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Update: the bolt is NOT fully in battery. I discovered this when I went to disassemble. Pulling the rear pin would not allow the upper to pivot forward. The bolt was holding in place--very slightly. Pulling the front pin got it to disassemble, and I can see the bolt sticking out of the receiver by a millimeter or two.

Another idea--put duct tape on the end of a screwdriver or other pry bar (to pad it) and try prying the bolt back. Good idea? Bad idea?
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Old September 2, 2009, 07:35 PM   #6
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Nothing I can think of will get past the crimp and the wax seal... But a dowel, a soft wooden dowel and your face fully protected, outside behind the barn with the action open... Very gently push it back out pointing it at the ground withe the ejection port away from you.

Sounds like a plan to me...
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Old September 2, 2009, 07:37 PM   #7
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Nope, can't think of anything better, get that bolt out of the way, clamp it in a vise, insert rod and start whacking it with a dead hammer or rubber mallet. Primer is at the other end and unless you have an explosive bullet loaded in that thing you aren't going to set it off. might want a piece of leather or hard rubber on the end of the dowel to stop the rod from splitting, if that happens you will say a naughty word and then think "Gee the fun is just starting." Good luck, I hope it comes out easy for you.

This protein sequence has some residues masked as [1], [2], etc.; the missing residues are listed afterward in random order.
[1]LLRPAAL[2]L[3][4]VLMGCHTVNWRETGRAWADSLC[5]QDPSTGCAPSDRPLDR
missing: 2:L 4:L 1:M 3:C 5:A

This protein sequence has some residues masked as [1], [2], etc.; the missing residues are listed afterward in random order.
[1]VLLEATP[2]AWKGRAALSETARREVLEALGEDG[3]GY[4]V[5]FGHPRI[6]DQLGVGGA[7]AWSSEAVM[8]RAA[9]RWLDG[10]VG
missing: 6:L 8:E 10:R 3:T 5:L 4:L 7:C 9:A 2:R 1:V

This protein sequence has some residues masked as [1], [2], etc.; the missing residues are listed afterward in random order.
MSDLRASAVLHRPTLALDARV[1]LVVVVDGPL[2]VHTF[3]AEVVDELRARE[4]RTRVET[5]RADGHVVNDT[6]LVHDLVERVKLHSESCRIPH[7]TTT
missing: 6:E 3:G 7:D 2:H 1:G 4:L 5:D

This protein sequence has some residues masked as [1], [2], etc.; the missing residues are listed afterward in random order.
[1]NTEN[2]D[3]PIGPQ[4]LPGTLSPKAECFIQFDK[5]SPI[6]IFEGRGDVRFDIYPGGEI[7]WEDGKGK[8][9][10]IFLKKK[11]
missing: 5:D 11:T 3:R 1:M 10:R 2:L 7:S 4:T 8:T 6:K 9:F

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Old September 2, 2009, 07:38 PM   #8
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..except I can't open the action. The extractor is probably caught on the rim.

Had this happen with a 9mm pistol before...it had an external extractor, and I could push it off the rim and retract the slide. Won't work with the extractor covered by the receiver.
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Old September 2, 2009, 07:42 PM   #9
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Quote:
.except I can't open the action. The extractor is probably caught on the rim.
See ya got it apart , sort of . I dont think your being tough enough on it , smak the charging handle with a soft hammer or